The presentation of achievements in the field of Belgrade residential architecture in the interwar period provides an overview of the parallel application of several stylistic directions, which resulted in the appearance of the modern direction only in the mid-1920s. The growing need for housing, accompanied by a large population influx into the cities, has resulted in the accelerated construction and reconstruction of the building stock destroyed by the war. In the first years after the end of the First World War, the application of traditional materials, techniques and constructions continued. The arrival of numerous Russian architects with a developed practice of academic style orientation also influenced the subsequent appearance of modern architecture on the Belgrade architectural scene.

In the midst of the 1920s, modern ideas, prevalent in developed European centers, introduced a novelty in architectural practice. The modernist movement in the architecture of Belgrade, although only partially embraced, brought about the absence of superfluous ornamentation, refined forms, shapes, a new spatial concept, the application of new materials and construction techniques, as well as a new decorative style. The initial achievements bearing the mark of the “modern style,” essentially, besides the absence of stylistic and eclectic decoration, did not fully implement modern architecture. The general acceptance of modern architecture can be traced back only to the 1930s when the most successful and representative objects of this movement emerged. This process began with the construction of family houses in which the principles and possibilities of modern architecture development were applied and realized. The modern architects of Belgrade adopted the traditional model of functional apartment organization without radically changing the programmatic scheme. Zloković’s project for the villa for the married Prendić couple epitomizes a rare and truly modernist spirit, consistently and uncompromisingly realizing the concept of interior space based on functionality appropriate to the family structure and lifestyle of the user. The construction of the first and second phases of the Professor’s Colony defined the urban space on which, in 1932 and with alterations in 1933, the villa for the Prendić couple was built. The area of the Professor’s Colony represents a complete and unique urban entity, for the most part constructed in accordance with the theory and practice of creating garden cities.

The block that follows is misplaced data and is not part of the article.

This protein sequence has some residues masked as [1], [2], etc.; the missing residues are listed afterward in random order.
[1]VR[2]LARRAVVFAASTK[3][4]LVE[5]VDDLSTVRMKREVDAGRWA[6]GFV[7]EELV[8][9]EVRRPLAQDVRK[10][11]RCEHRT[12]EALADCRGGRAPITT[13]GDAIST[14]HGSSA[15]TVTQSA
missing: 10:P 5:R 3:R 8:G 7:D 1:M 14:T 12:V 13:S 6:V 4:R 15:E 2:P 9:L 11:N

The urbanistic positioning of the villa places it as a freestanding multi-story structure on the building line, with its frontal part oriented towards the public space – the park. The analysis of the volume shows the characteristically expressed dynamics of the gradation of architectural masses, i.e. a separated part with an external staircase from the cubic volume of the building. The depiction of the internal organization of space demonstrates how it is possible to reconcile two functions, living and working (doctor’s office), clearly separated on different levels and implemented through Zloković’s characteristic treatment of Raumplan.